“The summation of human experience is being expanded at a prodigious rate, and the means we use for threading through the consequent maze to the momentarily important item is the same as was used in the days of square-rigged ships.”
These words, written by Vannevar Bush in “As We May Think,“ echo a similar sentiment I have when I see my parents searching for a phone number through a phone book. It’s 2013, and there’s no reason to flip through an archaic volume of phone numbers. We have computers now.
Only Bush wasn’t writing in 2013. He was writing in 1945, before anyone had any conception of electronic databases. But, still, he recognized the need for one. So, he proposes a device he calls “memex,” which looks similar to a modern-day computer. It has monitors, a keyboard and tape that files images and information. The ability to store the sheer volume of information available wasn’t the crux of the memex. Bush imagined a machine that could be used for “associative indexing” — connecting multiple separate texts together to create a more efficient way of retrieving information.
But what do computers have to do with information architecture? Perhaps, in 2013, we take the idea of instantly locating our desired queries for granted. But in the mid-20th century, the world had to scour through pages of books to find what they were looking for. The only sequence of information available was the one that the book allowed. With a memex, a user could create their own sequence of information, thus conceptualizing information in new ways.
The only problem was, the technology just wasn’t available at the time. Think of all the problems we face today with technology and all the solutions we’ve conceived but yet to master. Take, for example, cell phone battery life. How can we prevent cell phone batteries from draining when we’re on the go? Can we make a screen that converts sunlight to energy? Can we create wireless chargers? Or can we make a perpetual battery? The inventors of the first electronic computers faced similar hurdles.
But, as time progressed, we get innovations like the hyperlink, folders and the World Wide Web. In Douglas Engelbart’s “Augmenting Human Intellect,” he describes how human thinking is limited in the way it is presented to us in books. The human thought process is “sequential but not serial,” meaning it is like a map linking ideas together, but not necessarily in a linear fashion. Thoughts are related, but perhaps not in a hierarchy. He advocates for computers like the memex, in which we can reorient ideas around a space so we can “trim, extend, insert and rearrange so freely and rapidly.”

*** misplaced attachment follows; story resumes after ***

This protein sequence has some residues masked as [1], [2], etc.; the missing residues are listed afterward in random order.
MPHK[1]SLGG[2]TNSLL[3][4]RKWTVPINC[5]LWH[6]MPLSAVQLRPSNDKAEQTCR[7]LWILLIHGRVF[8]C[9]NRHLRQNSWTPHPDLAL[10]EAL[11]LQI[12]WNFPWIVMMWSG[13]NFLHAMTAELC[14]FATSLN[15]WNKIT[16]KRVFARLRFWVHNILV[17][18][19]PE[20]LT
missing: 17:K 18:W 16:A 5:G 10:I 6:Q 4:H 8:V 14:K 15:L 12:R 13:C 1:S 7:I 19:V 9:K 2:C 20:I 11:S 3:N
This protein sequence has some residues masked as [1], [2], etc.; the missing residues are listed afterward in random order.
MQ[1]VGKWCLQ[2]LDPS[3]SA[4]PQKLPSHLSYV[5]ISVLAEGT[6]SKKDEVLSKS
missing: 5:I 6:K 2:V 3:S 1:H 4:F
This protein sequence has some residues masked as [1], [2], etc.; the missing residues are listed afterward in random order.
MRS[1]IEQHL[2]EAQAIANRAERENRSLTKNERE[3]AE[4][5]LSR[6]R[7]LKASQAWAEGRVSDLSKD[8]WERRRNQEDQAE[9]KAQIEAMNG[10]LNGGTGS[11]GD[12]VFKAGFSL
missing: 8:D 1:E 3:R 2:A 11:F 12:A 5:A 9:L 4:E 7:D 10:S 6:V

All of these ideas continue to build on one another. Theodor H. Nelson’s 1965 “A File Structure for the Complex, the Changing and the Indeterminate,” he draws up early images of word processors in saving multiple variations of the same text on a computer, which he dubs “dynamic outlining.” He also introduces the word hypertext, and he uses it in the same way we use it today: typed words that lead to another work when engaged by the user, be it another article or a definition or annotation. He hoped to use it to “integrate, for human understanding, bodies of material so diversely connected that they could not be untangled by the unaided mind.”
Flash forward to the 21st century, and computers become more affordable, Internet use more widespread. With so many people adopting computers and becoming computer literate, communities begin to develop their own forms of searching, labeling and collecting information. Adam Mathes calls these new terms “folksonomies.” He uses tags on Flickr and Delicious as his primary examples. He states that tags are more about “categorization” than “classification,” suggesting users make connections between tags based on broad generalities and less on distinctions. Though he notes an advantage to using tags in this manner provides users with a low barrier to entry in sharing information space, he observes a quirk in tag culture. The blanketing tags make browsing through concepts and ideas simple enough, but finding specific data proves much more difficult. Where are we heading in the future? How much accuracy in sorting through information do we sacrifice for expediency? Which is more important?